Jon Sack, Ph.D.
National Institutes of
Graduate Group Affiliations
In living cells, electrical signals control a cornucopia of important physiological processes including neurotransmission, insulin secretion, and heartbeat. Electrophysiological signals are generated by proteins known as ion channels. Different cell types harbor distinct complements of channels, tuned to serve the particular functions of a cell. Establishing the identity of proteins underlying endogenous ionic currents in any particular cell type has been particularly challenging problem. Mammalian voltage-gated potassium channels are exemplars of protein diversity. They arise from a family of more than 40 genes encoding pore-forming subunits, many of which can co-assemble into functionally distinct heterotetramers, which then recruit a variety of modulatory subunits. There are no selective inhibitors for most of these proteins, and more advanced tools are needed to identify the channels underlying endogenous potassium currents. The Sack laboratory is developing serial strategies to molecularly identify the channels that underlie important yet unidentified ionic currents. By using engineering biologic macromolecules and implementing ligand evolution strategies, we are developing novel means to target specific potassium channel gene products. The new biochemical tools are being used to probe the physiological function of specific ion channel proteins, and modulate cellular electrical signaling.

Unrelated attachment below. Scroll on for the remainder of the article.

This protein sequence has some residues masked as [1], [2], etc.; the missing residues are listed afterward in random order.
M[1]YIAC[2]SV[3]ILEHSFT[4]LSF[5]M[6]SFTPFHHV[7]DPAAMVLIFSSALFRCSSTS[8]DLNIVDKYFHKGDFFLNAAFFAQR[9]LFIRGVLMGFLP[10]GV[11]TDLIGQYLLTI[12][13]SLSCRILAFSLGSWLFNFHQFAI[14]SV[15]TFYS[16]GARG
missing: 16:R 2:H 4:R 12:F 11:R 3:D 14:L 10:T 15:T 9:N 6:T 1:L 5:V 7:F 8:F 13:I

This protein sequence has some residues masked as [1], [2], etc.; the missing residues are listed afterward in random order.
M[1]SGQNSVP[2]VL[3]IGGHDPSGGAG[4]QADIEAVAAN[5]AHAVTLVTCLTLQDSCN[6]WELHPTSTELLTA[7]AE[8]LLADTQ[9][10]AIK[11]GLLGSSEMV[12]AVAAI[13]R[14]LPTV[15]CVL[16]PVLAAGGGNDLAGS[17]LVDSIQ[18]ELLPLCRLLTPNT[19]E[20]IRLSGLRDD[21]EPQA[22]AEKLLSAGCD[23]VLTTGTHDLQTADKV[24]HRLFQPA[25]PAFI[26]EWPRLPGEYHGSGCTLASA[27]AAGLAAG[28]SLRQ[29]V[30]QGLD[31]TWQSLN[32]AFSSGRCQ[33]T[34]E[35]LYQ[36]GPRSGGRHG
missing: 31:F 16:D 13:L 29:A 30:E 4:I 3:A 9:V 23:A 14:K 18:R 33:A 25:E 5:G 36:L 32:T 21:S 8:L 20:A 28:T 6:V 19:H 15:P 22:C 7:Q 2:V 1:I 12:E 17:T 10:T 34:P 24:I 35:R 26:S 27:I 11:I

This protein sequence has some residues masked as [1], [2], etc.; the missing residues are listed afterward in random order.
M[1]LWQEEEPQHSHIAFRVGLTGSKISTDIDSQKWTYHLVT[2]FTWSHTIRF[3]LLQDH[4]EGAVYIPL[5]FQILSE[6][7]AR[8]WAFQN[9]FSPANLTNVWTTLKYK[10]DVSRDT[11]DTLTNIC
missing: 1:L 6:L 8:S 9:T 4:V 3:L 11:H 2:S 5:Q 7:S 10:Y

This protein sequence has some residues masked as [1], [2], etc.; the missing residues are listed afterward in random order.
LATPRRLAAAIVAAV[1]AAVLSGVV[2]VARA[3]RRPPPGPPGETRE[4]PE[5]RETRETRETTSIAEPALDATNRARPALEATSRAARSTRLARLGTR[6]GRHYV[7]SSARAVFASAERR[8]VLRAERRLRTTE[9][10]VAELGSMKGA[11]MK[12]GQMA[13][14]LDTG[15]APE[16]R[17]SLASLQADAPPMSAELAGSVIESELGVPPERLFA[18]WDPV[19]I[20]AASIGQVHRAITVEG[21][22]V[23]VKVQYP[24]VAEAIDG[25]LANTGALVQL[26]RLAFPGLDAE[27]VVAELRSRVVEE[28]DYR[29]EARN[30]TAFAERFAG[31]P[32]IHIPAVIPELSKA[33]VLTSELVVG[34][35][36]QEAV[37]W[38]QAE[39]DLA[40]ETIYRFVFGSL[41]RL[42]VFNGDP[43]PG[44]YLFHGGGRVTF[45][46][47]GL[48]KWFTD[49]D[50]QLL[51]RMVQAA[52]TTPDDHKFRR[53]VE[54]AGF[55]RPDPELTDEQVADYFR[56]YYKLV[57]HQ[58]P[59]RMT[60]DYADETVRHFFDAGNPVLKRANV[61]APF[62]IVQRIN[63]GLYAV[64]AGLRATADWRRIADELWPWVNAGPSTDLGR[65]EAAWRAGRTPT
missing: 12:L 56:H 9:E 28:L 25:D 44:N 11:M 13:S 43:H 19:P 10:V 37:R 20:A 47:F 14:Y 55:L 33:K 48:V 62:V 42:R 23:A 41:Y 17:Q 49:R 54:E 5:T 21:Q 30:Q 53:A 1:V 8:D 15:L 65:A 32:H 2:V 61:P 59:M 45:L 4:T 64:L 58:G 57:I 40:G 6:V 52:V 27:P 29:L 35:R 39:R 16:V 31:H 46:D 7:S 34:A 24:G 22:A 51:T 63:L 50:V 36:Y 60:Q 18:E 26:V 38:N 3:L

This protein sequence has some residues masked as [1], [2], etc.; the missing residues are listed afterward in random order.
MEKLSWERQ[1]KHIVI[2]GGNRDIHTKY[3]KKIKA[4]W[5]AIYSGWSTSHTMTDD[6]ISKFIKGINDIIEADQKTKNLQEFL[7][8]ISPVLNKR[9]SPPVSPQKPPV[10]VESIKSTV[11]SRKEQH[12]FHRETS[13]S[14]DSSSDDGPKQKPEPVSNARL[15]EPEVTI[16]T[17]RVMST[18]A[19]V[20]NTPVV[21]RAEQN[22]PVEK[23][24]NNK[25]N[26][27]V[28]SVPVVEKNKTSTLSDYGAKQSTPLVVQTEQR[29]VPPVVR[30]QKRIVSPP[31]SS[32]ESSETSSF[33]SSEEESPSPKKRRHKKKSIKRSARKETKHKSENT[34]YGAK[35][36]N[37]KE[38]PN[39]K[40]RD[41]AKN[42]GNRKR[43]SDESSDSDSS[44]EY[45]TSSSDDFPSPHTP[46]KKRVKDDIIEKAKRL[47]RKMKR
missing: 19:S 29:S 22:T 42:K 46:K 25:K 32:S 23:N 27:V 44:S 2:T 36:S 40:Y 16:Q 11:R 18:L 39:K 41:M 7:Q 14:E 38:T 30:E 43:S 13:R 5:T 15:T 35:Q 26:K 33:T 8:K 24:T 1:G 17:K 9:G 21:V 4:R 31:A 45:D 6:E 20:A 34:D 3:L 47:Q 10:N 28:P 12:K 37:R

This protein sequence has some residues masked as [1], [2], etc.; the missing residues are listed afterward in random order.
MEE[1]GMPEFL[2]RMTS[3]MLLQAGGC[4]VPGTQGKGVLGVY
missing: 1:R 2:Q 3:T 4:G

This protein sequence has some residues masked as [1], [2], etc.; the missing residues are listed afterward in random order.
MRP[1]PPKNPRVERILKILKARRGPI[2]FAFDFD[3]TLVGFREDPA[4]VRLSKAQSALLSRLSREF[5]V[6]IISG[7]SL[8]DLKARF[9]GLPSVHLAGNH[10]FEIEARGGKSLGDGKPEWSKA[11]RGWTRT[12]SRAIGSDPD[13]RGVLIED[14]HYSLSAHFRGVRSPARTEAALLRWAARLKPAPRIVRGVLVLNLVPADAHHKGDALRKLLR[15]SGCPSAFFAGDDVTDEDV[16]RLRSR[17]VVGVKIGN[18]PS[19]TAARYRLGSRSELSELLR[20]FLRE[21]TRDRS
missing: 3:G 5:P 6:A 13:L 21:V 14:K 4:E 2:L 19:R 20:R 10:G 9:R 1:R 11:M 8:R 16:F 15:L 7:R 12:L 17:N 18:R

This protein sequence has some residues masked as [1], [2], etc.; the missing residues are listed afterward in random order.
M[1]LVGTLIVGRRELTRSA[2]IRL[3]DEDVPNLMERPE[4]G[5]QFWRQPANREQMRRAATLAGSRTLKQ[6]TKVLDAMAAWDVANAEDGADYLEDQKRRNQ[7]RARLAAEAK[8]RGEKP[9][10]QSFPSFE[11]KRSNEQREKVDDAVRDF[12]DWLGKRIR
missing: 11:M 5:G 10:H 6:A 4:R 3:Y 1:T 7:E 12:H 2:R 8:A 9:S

Laboratory website: http://openwetware.org/wiki/Sack
Al-Sabi, A., O. Shamotienko, S.N. Dhochartaigh, N. Muniyappa, M. Le Berre, H. Shaban, J. Wang, J.T. Sack, and J.O. Dolly. 2010. Arrangement of Kv1 alpha subunits dictates sensitivity to tetraethylammonium. J Gen Physiol. 136:273-282.
Kelley, W.P., A.M. Wolters, J.T. Sack, R.A. Jockusch, J.C. Jurchen, E.R. Williams, J.V. Sweedler, and W.F. Gilly. 2003. Characterization of a novel gastropod toxin (6-bromo-2-mercaptotryptamine) that inhibits shaker K channel activity. J Biol Chem. 278:34934-34942.
Mandikian, D., O. Cerda, J.T. Sack, and J.S. Trimmer. 2011. A SUMO-Phospho tag team for wrestling with potassium channel gating. The Journal of general physiology. 137:435-439.
Sack, J.T., and R.W. Aldrich. 2006. Binding of a gating modifier toxin induces intersubunit cooperativity early in the Shaker K channel's activation pathway. J Gen Physiol. 128:119-132.
Sack, J.T., R.W. Aldrich, and W.F. Gilly. 2004. A gastropod toxin selectively slows early transitions in the Shaker K channel's activation pathway. J Gen Physiol. 123:685-696.
Sack, J.T., O. Shamotienko, and J.O. Dolly. 2008. How to Validate a Heteromeric Ion Channel Drug Target: Assessing Proper Expression of Concatenated Subunits. J Gen Physiol. 131:415-420.
Sokolov, M.V., O. Shamotienko, S.N. Dhochartaigh, J.T. Sack, and J.O. Dolly. 2007. Concatemers of brain Kv1 channel alpha subunits that give similar K(+) currents yield pharmacologically distinguishable heteromers. Neuropharmacology. 53:272-282.